Born in Avignon on Christmas Day 1923, philosopher René Girard is the author of works that are published in more than two dozen languages, including The Scapegoat and Things Hidden Since the Foundation of the World. His latest book, Achever Clausewitz, will be published in the United States in 2010 as Battling to the End: Politics, War, and Apocalypse. In 2005, Professor Girard received the highest honor in France, induction as one of the forty members of the Academie Francaise.
First describing the triangular structure of desire -- object, model, and subject -- Girard tells how conflicts are resolved and why human society is not marked by total conflict all the time. He further speaks of the intersection of the universal themes of mythology and Christianity and Christianity's future.
"History...is a test of mankind," says René Girard, and "mankind is failing that test."
René Girard (born December 25, 1923, Avignon, France) is a French historian, literary critic, and philosopher of social science. His work belongs to the tradition of anthropological philosophy. He is the author of several books in which he developed the ideas of mimetic desire and the scapegoat mechanism, and how they relate to the Bible.
René Girard's writings cover many areas. Although the reception of his work is different in each of these areas, there is a growing body of secondary literature that uses his hypotheses and ideas in the areas of literary criticism, critical theory, anthropology, theology, psychology, mythology, sociology, economics, cultural studies, and philosophy.
He is Andrew B. Hammond Professor of French Language, Literature & Civilization & Professor of Comparative Literature, Emeritus at Stanford University.
Peter M. Robinson is a research fellow at the Hoover Institution, where he writes about business and politics, edits the Hoover Institution's quarterly journal, the Hoover Digest, and hosts Hoover's television program, "Uncommon Knowledge."
Robinson is also the author of three books: How Ronald Reagan Changed My Life; It's My Party: A Republican's Messy Love Affair with the GOP; and the best-selling business book Snapshots from Hell: The Making of an MBA.
In the Old Testament, a goat that was symbolically burdened with the sins of the people and then killed on Yom Kippur to rid Jerusalem of its iniquities. Similar rituals were held elsewhere in the ancient world to transfer guilt or blame. In ancient Greece, human scapegoats were beaten and driven out of cities to mitigate calamities. In early Roman law, an innocent person was allowed to assume the penalty of another; Christianity reflects this notion in its belief that Jesus died to atone for the sins of mankind.
I don't see how mimicry is a "fraudulent defense mechanism." Defending against what? Originality? It's a great defense mechanism if anything. After birth, you mimic others in order to walk, communicate, etc. If you want to be good at a sport for example, you would mimic one who is considered great at it. What are you defending against is what I am really not understanding. What's wrong with mimicry?
Greetings... Urantia? Yes interesting, but the Urantia (1930's) information about our solar system is far from accurate and brings into question credibility of the author. Check into what is said about life on Venus and Mars. We now know Venus to be most inhospitable to any form of life we are familiar with, Urantia claims otherwise. Regards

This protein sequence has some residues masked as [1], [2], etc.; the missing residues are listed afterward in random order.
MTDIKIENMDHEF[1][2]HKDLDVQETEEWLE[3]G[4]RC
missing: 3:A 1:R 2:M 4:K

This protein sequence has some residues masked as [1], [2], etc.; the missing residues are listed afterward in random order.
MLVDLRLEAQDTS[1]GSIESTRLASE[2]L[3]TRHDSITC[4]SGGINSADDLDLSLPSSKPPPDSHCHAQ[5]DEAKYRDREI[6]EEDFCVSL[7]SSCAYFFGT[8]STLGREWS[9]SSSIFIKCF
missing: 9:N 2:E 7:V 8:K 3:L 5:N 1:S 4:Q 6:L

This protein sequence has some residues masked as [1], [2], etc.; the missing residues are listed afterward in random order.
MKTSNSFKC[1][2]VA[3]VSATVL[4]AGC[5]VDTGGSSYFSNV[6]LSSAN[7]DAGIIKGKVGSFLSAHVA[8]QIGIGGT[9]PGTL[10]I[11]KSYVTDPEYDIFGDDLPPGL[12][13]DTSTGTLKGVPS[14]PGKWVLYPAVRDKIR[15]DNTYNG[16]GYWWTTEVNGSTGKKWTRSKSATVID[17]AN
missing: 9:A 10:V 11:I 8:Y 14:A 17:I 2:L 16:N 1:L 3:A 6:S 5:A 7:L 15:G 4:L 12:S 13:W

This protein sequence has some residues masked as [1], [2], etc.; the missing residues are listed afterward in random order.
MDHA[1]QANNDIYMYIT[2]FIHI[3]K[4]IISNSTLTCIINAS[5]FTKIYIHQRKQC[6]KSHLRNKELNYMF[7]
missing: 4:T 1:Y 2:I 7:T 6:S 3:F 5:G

You might well be interested in my favorite book, "The Urantia Book" as it explains this universalist foundation Jesus was exampling through his life and his teachings that did not seem to make it into the historic writings this planet has come to know and dogmatize. Your hunch is accurate I believe, you are on to something true. Most religious persons are not deep thinkers, they accept too much unverified tradition and in many cases they accept the superstitions of old that go along with these past traditions.
The sacrifice or atonement of the "Christ" dying on the cross,
forgiving the sins of the masses is much like the ritual of Yom Kippur.
Yom Kippur, an older atonement act where the priest casts the sins
of the masses upon a goat which is then set free to meet its end in the
wilderness. Is one narrative any more rational then the other?
Wow, that confused me in an exciting way. I'll have to watch it again. It definitely doesn't seem to fit with my Alan Watts/Ken Wilber-style understanding of religion.
I wish I knew someone who knew Buddhism through-and-through but strongly felt that Christianity is still the only one true religion.
Being as honest-hearted/minded a person as I can, Christianity's claim to superiority is one of the hardest things for me to open myself up to because 1) the 'universalist' kind of understanding of these religions, to me, has held the most depth and true understanding and power and meaning and 2) it just feels right to me, because it would require all religions/denominations to bring down their walls in the spirit of "a church divided is no church at all". In the spirit of "I saw no temple in the city (the New Jerusalem)", when we no longer need the bridge of religion because we've finally crossed to the other bank...when we've seen through to the one Single light that shines through all of our religions to create different images that still share a common source...Anyway.
As I end all of my messages like this...If you think you could help improve my understanding, please send a friend invite and message to help this seeker along his way. Thanks! : )